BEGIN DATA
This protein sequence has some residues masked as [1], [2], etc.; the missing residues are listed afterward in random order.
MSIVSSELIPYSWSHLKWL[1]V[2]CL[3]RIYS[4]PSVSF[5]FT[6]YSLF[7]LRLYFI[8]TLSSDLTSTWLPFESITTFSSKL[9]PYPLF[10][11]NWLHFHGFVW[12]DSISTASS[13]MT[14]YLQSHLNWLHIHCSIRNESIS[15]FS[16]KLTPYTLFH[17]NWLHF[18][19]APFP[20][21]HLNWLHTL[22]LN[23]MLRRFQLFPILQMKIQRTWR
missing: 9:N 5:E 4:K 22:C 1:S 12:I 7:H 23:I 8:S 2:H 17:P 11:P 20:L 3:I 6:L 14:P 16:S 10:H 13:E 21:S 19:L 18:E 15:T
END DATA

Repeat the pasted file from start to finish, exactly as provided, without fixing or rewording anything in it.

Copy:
This protein sequence has some residues masked as [1], [2], etc.; the missing residues are listed afterward in random order.
MSIVSSELIPYSWSHLKWL[1]V[2]CL[3]RIYS[4]PSVSF[5]FT[6]YSLF[7]LRLYFI[8]TLSSDLTSTWLPFESITTFSSKL[9]PYPLF[10][11]NWLHFHGFVW[12]DSISTASS[13]MT[14]YLQSHLNWLHIHCSIRNESIS[15]FS[16]KLTPYTLFH[17]NWLHF[18][19]APFP[20][21]HLNWLHTL[22]LN[23]MLRRFQLFPILQMKIQRTWR
missing: 9:N 5:E 4:K 22:C 1:S 12:I 7:H 23:I 8:S 2:H 17:P 11:P 20:L 3:I 6:L 14:P 16:S 10:H 13:E 21:S 19:L 18:E 15:T